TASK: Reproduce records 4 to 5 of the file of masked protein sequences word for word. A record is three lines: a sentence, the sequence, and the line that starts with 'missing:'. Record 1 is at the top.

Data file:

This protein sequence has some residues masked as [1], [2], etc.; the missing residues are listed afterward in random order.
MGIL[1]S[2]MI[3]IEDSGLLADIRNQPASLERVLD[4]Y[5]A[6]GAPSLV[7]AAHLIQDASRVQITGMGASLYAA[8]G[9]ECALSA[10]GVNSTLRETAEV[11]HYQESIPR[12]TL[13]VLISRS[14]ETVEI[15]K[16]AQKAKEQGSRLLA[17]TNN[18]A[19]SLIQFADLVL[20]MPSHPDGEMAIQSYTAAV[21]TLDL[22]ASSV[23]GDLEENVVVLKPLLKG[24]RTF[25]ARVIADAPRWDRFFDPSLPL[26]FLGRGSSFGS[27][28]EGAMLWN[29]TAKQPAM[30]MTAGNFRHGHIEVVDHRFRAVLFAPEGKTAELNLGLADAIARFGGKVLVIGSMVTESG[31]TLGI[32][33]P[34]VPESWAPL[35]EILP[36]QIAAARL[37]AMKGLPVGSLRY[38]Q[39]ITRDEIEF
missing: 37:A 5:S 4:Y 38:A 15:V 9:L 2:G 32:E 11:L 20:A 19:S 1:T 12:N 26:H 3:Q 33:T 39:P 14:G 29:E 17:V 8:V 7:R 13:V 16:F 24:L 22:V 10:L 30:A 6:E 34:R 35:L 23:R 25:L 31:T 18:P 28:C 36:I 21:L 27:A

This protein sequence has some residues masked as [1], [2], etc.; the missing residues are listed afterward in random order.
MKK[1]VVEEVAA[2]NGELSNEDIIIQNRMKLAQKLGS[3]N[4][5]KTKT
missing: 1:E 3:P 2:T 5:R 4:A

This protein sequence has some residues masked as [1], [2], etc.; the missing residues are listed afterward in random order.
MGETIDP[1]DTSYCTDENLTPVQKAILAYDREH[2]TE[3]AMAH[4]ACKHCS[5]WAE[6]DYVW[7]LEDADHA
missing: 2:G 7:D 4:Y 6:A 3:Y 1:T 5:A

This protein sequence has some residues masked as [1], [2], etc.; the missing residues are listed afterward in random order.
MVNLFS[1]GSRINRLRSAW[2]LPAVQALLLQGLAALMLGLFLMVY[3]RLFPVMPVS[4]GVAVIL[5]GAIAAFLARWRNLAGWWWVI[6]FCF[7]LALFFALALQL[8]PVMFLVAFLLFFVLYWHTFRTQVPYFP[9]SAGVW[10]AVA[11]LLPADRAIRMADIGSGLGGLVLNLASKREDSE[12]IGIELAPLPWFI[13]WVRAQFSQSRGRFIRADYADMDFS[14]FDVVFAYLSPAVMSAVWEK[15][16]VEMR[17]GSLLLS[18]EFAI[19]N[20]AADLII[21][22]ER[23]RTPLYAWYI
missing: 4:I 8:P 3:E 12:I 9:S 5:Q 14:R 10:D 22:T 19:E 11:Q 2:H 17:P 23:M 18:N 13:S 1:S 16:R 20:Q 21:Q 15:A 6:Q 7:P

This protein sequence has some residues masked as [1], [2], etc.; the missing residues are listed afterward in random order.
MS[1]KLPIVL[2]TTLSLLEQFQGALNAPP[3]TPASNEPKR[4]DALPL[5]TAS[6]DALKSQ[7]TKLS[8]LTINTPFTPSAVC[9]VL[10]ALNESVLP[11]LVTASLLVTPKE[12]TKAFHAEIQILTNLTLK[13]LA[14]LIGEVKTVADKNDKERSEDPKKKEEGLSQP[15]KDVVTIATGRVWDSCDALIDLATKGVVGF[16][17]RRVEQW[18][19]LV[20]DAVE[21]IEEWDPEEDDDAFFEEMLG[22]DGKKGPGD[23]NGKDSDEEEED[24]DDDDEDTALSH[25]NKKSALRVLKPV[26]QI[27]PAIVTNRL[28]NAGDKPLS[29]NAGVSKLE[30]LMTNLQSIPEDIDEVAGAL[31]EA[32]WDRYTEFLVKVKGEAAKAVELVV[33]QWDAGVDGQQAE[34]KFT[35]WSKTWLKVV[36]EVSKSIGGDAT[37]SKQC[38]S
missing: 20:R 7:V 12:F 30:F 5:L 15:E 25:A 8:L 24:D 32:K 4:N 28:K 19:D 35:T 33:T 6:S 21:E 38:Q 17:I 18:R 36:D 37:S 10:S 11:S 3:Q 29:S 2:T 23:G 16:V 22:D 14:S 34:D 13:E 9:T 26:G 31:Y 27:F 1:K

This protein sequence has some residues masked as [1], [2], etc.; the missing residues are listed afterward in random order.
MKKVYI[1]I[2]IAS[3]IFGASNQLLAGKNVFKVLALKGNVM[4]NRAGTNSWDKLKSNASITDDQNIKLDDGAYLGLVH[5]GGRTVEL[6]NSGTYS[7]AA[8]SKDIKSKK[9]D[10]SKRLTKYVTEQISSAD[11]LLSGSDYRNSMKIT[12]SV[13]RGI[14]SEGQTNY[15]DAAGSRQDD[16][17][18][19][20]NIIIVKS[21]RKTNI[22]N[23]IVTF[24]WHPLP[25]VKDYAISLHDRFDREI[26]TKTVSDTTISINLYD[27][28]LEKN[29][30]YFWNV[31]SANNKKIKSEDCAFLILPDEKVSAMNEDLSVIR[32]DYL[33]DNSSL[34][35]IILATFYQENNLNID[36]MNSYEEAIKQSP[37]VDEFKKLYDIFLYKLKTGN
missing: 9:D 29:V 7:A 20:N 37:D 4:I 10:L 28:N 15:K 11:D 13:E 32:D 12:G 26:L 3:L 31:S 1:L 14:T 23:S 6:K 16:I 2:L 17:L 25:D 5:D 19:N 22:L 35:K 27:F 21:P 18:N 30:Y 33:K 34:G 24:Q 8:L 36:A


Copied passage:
This protein sequence has some residues masked as [1], [2], etc.; the missing residues are listed afterward in random order.
MVNLFS[1]GSRINRLRSAW[2]LPAVQALLLQGLAALMLGLFLMVY[3]RLFPVMPVS[4]GVAVIL[5]GAIAAFLARWRNLAGWWWVI[6]FCF[7]LALFFALALQL[8]PVMFLVAFLLFFVLYWHTFRTQVPYFP[9]SAGVW[10]AVA[11]LLPADRAIRMADIGSGLGGLVLNLASKREDSE[12]IGIELAPLPWFI[13]WVRAQFSQSRGRFIRADYADMDFS[14]FDVVFAYLSPAVMSAVWEK[15][16]VEMR[17]GSLLLS[18]EFAI[19]N[20]AADLII[21][22]ER[23]RTPLYAWYI
missing: 4:I 8:P 3:E 12:I 9:S 5:Q 14:R 10:D 22:T 19:E 11:Q 2:H 17:P 23:M 18:N 13:S 1:S 16:R 20:Q 21:Q 15:A 6:Q 7:P

This protein sequence has some residues masked as [1], [2], etc.; the missing residues are listed afterward in random order.
MS[1]KLPIVL[2]TTLSLLEQFQGALNAPP[3]TPASNEPKR[4]DALPL[5]TAS[6]DALKSQ[7]TKLS[8]LTINTPFTPSAVC[9]VL[10]ALNESVLP[11]LVTASLLVTPKE[12]TKAFHAEIQILTNLTLK[13]LA[14]LIGEVKTVADKNDKERSEDPKKKEEGLSQP[15]KDVVTIATGRVWDSCDALIDLATKGVVGF[16][17]RRVEQW[18][19]LV[20]DAVE[21]IEEWDPEEDDDAFFEEMLG[22]DGKKGPGD[23]NGKDSDEEEED[24]DDDDEDTALSH[25]NKKSALRVLKPV[26]QI[27]PAIVTNRL[28]NAGDKPLS[29]NAGVSKLE[30]LMTNLQSIPEDIDEVAGAL[31]EA[32]WDRYTEFLVKVKGEAAKAVELVV[33]QWDAGVDGQQAE[34]KFT[35]WSKTWLKVV[36]EVSKSIGGDAT[37]SKQC[38]S
missing: 20:R 7:V 12:F 30:F 5:L 15:E 25:A 8:L 24:D 32:K 4:N 28:K 19:D 35:T 33:T 6:S 21:E 38:Q 17:I 18:R 36:D 37:S 10:S 11:S 3:Q 29:S 2:T 23:G 16:V 22:D 14:S 34:D 13:E 9:T 26:G 31:Y 27:F 1:K